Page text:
Common User

Me rambling on.

Wednesday, February 28, 2007

Melvyn Bragg and Radio 4's history of being "interactive"

In this weeks BBC staff newspaper Ariel there is a full page interview with Melvyn Bragg. It opens with Melvyn admitting that he "worries about the BBC in a protective kind of way and I'm not altogether sure why." A neat summary of my feelings to my employer and favourite media owner. It will no doubt be leaked in full elsewhere. Ariel articles usually are. My favourite (non controversial) paragraph concerns Radio 4 and its long history of being "interactive".
"On Radio 4 I'm biased, but I feel its a truly great channel that knows where it's going even though its hard to bring in change. You don't associate middle England with fanaticism but if you wanted to, you could point the listeners to Radio 4. It's their channel, they own it and they let you know. It's a fascinating relationship to be in; the mail, the email, the correspondence, the corrections they send you, the extensions to your argument. It's intense. They were interactive before the word was invented. They're not just the protest vote"
One for Steve Bowbrick who has just launched his lovely new Twitter(and Radio 4 flavoured) service; Listen With Bowbrick which I've blogged about on backstage over there.


Mark E Smith and the Licence Fee

I love interviews with the old bastard. Anyway there's a fantastic Q&A in this months Uncut where is rude about everyone. Peter Hook ? - "A fucking idiot", dismisses the internet; "these techno buffs, they believe everything they read on it". He's also cuts to the chase when it comes to what pays my wages every month.

What makes you laugh ?
I like to make my own jokes up. But I do watch TV, too much - you've got to know your enemy. Its fucking pathetic. I don't know how they get away with it, especially the BBC. Me mam gets £70 a week as a pensioner and she has to pay £120 a year to watch people doing their fucking houses up. You can see that anywhere. If you want to see fucking builders, you can just look out of the window.


Goggy - 1905 -2007

Originally uploaded by jem.
F's grandmother died this morning. She was inspiring, very funny and an outrageous gossip. We'll miss her.

Thursday, February 08, 2007

The day I said sorry to Eddie Mair

Today I spent a considerable bit of my time ("working from home) apologising to Eddie Mair, listeners to PM and primarily those users (froggers as they have dubbed themselves) who have struggled with the BBC's blog installation over the last few weeks. Fearing the worst, my rather dull explanation post actually had the inevitable Radio 4 response of grateful, polite thanks and incredibly from one user apologies for bringing up the whole issue.

Eddie (and the PM team) has been one of our blog successes so far but I'm a tiny bit embarrassed that he first comes across me as the dozy BBC exec responsible for making his users oh so v.slightly frustrated and mildly pissed off. Anyway they seem to have quickly forgotten my anal explanations of comment spam and gone back to admiring random photos of the snow. Phew.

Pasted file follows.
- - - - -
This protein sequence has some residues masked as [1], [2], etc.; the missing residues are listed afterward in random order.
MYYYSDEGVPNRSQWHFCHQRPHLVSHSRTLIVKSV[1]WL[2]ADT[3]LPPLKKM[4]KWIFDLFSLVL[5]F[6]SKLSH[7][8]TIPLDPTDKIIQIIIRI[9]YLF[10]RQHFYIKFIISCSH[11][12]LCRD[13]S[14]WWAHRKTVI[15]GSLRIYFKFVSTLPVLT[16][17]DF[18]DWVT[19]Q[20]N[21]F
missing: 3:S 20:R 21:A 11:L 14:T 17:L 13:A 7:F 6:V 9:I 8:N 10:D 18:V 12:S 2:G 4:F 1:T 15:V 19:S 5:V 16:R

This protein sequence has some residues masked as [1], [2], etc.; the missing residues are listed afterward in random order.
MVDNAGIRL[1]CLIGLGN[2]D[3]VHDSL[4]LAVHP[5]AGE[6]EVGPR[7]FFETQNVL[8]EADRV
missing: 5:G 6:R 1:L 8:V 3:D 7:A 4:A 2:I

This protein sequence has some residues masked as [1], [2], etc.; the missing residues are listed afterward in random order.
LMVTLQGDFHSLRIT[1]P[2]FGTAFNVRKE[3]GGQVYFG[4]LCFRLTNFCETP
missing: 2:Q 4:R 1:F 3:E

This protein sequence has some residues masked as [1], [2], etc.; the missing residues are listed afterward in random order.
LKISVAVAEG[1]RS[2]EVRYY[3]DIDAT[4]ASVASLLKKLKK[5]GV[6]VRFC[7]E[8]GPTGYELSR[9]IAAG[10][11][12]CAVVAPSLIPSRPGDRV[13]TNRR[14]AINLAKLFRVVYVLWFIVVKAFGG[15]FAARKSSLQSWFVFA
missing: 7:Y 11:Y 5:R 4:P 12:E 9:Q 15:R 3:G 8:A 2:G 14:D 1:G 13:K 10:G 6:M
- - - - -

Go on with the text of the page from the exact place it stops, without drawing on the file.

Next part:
Outside my bedroom window

Snowy view from bedroom window
Originally uploaded by jem.

Working from home today.


Wednesday, February 07, 2007

Life On Mars - Radio Times 1973

Life On Mars - Radio Times 1973
Originally uploaded by jem.
The classic Radio Times cover on the inside of this weeks RT. That clear block of white. Just perfect. The excellent Gill Hudson (brilliant RTimes editor) calls decision to do this "There's fandom for you!". RTimes also has a snoop around the set. Of course Flickr users have already done that.

Tuesday, February 06, 2007

Marketing Life on Mars

*Photos of the bus shelter posters of Life on Mars "nick of time" campaign uploaded by Flickr users.

I loved Life on Mars season 1, being of a certain age, a fan of the Sweeney and (briefly) the owner of a Ford Cortina about 10 years ago. (It cost me a fortune in spares and I paid some bloke to tow it away when it died on Newington Green.)
And its back for the 2nd series on BBC1/4 next Tuesday night at 9pm. Leading up to Feb 13 has been a slick marketing campaign that, for once, plays to the strengths of the show and has some knowing nods to the fans of what is actually a mainstream cop show. (An avge of 7m viewers last time round). That attention to detail in using the "BBC1 in colour" (from the BBC's trails of 1973) straplines hasn't been lost on the v.hard to please idents crowd , the excellently done Camberwick Green/"kicking in a nonce" retro taster (its recycled from one of those dream sequences) went down so well with one of the BBC points of view mboarders (and they really are a tough crowd) that he was forced to admit
for the first time ever an advert has encouraged me to watch a programme.

There was even this spoof 1973 police training manual penned by DCI Gene Hunt, which I er, saw lurking on the Bizarre pages of the Sun Online next to a story about Ashley and Cheryl (I was looking for more Vickywatch type howlers. honest guv).

The campaign has been put together by Red Bee Media . (all credits are on this Brand Republic post).

But ok its hardly Snakes on a Plane yet complementing the junctions between between EastEnders and Holby we've had a small campaign of users taking photos of posters at bus shelters and sharing them with Flickr, extensive edit wars/updates in anticipation of series 2 at Wikipedia, fans explaining the ads over at the Digital Spy forums and Points of View and naturally much blogging
and embedding . A week away and I'd say its all sorted. Gene Hunt on Twitter might have been nice though.

(Actually the best bit of marketing for the new series is the terrific tribute 1973 Radio Times cover in this weeks edition.. Buggered if I can find a pic of it online though. )